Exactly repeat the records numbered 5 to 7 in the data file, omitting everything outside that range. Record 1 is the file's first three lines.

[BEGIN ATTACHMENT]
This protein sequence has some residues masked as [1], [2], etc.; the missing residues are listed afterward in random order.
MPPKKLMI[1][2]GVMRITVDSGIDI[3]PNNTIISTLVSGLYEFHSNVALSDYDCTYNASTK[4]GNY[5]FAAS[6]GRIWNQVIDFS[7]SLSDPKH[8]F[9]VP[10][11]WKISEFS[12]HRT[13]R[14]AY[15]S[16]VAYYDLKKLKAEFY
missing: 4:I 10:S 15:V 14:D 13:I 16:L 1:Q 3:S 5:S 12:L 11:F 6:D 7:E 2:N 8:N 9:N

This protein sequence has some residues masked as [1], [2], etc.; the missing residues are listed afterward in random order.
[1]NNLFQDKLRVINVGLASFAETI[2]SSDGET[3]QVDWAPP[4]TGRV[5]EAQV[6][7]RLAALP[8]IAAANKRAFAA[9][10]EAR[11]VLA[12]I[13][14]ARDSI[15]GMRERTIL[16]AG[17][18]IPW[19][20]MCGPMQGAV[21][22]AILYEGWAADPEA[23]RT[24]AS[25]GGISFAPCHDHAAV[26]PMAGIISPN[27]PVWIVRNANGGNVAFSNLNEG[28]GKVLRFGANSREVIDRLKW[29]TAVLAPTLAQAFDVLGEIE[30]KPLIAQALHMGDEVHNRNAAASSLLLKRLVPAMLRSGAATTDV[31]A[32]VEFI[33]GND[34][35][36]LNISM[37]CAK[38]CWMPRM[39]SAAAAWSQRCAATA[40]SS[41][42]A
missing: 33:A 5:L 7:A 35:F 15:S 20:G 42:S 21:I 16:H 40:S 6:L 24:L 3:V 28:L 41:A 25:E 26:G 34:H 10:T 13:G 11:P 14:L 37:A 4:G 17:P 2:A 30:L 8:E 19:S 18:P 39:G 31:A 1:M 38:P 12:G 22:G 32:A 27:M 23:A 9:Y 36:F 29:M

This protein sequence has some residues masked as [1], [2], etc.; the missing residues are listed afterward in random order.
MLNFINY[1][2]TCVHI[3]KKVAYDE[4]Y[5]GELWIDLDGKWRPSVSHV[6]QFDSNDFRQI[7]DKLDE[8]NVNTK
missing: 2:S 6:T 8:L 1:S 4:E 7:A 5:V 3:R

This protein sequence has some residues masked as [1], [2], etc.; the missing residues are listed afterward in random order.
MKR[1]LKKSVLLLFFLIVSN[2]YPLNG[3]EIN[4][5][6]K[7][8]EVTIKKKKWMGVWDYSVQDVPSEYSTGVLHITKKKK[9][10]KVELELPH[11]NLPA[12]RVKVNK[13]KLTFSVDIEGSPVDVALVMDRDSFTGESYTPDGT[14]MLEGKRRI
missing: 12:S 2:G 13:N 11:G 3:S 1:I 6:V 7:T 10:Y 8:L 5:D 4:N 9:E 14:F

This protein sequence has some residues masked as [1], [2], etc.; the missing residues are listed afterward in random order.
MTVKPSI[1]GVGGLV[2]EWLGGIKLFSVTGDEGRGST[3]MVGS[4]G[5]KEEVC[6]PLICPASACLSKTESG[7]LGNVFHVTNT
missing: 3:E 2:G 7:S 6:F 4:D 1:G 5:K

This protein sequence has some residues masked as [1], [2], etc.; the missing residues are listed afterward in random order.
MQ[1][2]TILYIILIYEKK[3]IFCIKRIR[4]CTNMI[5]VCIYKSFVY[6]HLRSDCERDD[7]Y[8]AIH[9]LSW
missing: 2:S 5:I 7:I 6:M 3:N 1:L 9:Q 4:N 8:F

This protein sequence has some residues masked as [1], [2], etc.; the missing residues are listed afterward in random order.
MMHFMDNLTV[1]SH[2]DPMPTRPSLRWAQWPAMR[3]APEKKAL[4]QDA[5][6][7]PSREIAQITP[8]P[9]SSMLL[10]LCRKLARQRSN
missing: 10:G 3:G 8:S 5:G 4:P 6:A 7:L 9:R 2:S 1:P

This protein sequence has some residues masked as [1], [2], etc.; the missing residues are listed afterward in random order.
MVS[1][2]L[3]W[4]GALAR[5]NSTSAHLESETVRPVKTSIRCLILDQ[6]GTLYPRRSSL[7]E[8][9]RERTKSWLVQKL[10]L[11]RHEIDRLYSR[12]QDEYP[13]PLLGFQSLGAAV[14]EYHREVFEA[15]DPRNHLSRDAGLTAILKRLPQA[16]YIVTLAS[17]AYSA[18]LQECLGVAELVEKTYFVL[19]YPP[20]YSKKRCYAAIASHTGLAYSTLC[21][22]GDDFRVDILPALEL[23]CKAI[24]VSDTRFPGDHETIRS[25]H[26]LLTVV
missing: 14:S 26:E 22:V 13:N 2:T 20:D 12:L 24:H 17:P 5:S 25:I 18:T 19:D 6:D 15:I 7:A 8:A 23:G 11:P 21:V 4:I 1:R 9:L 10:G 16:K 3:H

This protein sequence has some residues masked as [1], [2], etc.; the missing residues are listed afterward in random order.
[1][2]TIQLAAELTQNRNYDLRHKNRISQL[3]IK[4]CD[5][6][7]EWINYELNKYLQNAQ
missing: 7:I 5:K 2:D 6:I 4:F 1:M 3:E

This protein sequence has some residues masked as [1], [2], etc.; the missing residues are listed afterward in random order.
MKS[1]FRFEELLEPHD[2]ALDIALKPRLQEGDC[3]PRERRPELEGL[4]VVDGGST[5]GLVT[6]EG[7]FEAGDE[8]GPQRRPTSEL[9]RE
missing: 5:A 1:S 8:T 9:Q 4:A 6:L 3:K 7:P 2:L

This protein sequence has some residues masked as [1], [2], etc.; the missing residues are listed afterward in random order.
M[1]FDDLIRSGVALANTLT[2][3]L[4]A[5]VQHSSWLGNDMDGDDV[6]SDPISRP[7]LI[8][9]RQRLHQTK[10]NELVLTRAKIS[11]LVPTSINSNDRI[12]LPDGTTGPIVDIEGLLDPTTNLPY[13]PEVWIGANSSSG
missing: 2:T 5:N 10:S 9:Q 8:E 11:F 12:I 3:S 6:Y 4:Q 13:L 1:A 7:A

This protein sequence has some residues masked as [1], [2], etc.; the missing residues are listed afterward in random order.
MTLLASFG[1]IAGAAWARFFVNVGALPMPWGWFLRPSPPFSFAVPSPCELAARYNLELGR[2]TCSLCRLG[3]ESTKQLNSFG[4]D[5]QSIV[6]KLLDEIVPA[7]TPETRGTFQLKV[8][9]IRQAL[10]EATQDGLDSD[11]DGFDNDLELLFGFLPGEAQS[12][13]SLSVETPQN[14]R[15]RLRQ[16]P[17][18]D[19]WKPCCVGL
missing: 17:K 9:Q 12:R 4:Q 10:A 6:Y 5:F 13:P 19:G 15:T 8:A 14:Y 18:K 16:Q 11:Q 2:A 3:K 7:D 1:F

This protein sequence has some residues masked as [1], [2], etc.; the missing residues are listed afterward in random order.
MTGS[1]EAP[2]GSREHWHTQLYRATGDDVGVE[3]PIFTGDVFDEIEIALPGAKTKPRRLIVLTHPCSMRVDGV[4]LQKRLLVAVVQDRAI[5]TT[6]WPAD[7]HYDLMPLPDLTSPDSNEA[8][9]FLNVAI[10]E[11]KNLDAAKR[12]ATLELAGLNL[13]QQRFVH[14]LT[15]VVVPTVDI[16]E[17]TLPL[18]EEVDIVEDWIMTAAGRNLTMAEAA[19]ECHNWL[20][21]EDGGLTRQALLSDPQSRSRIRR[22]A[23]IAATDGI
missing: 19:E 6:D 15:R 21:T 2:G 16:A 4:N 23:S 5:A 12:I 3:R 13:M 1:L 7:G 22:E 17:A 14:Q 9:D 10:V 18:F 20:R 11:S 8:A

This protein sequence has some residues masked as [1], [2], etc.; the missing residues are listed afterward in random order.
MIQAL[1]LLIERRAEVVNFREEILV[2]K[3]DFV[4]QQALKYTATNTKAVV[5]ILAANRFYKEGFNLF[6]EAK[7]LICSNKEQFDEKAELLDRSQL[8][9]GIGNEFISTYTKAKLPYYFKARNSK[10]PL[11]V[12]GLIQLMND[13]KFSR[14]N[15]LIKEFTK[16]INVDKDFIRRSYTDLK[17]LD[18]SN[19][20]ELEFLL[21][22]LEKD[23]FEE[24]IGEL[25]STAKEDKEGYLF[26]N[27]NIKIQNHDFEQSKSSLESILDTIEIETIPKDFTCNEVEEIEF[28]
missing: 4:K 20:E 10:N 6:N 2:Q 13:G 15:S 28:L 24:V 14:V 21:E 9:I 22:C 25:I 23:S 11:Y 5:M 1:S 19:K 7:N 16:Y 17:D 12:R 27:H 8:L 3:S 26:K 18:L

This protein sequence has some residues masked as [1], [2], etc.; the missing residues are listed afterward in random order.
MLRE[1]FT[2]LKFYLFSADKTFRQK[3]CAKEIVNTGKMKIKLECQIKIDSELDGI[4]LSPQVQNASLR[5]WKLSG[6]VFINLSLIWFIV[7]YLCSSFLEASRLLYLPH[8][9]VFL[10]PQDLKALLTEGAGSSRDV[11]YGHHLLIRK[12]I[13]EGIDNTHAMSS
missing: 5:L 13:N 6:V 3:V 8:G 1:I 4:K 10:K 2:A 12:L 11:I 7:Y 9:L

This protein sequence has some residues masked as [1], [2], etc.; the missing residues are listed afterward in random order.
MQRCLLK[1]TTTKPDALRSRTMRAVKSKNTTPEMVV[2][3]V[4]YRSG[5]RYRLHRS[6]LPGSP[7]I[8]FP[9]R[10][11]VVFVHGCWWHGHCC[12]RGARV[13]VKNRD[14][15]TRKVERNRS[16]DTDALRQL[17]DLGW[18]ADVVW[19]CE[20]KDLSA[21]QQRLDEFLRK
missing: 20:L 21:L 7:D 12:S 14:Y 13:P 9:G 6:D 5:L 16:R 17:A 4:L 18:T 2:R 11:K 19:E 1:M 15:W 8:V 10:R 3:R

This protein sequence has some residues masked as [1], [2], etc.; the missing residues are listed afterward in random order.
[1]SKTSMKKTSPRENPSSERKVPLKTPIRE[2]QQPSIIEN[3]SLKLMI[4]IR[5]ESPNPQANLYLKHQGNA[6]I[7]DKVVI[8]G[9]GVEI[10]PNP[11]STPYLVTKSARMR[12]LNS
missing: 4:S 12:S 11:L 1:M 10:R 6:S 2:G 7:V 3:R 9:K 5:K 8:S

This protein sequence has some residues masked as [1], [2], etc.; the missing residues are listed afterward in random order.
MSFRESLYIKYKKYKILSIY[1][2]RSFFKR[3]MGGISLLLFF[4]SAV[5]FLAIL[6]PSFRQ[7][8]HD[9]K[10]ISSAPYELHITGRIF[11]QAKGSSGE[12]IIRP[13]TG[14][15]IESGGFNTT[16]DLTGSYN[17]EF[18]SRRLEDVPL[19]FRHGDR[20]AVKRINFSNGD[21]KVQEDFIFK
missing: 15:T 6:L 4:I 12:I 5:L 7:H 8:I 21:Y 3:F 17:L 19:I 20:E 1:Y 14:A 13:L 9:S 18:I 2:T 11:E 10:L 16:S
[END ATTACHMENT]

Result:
This protein sequence has some residues masked as [1], [2], etc.; the missing residues are listed afterward in random order.
MTVKPSI[1]GVGGLV[2]EWLGGIKLFSVTGDEGRGST[3]MVGS[4]G[5]KEEVC[6]PLICPASACLSKTESG[7]LGNVFHVTNT
missing: 3:E 2:G 7:S 6:F 4:D 1:G 5:K

This protein sequence has some residues masked as [1], [2], etc.; the missing residues are listed afterward in random order.
MQ[1][2]TILYIILIYEKK[3]IFCIKRIR[4]CTNMI[5]VCIYKSFVY[6]HLRSDCERDD[7]Y[8]AIH[9]LSW
missing: 2:S 5:I 7:I 6:M 3:N 1:L 9:Q 4:N 8:F

This protein sequence has some residues masked as [1], [2], etc.; the missing residues are listed afterward in random order.
MMHFMDNLTV[1]SH[2]DPMPTRPSLRWAQWPAMR[3]APEKKAL[4]QDA[5][6][7]PSREIAQITP[8]P[9]SSMLL[10]LCRKLARQRSN
missing: 10:G 3:G 8:S 5:G 4:P 6:A 7:L 9:R 2:S 1:P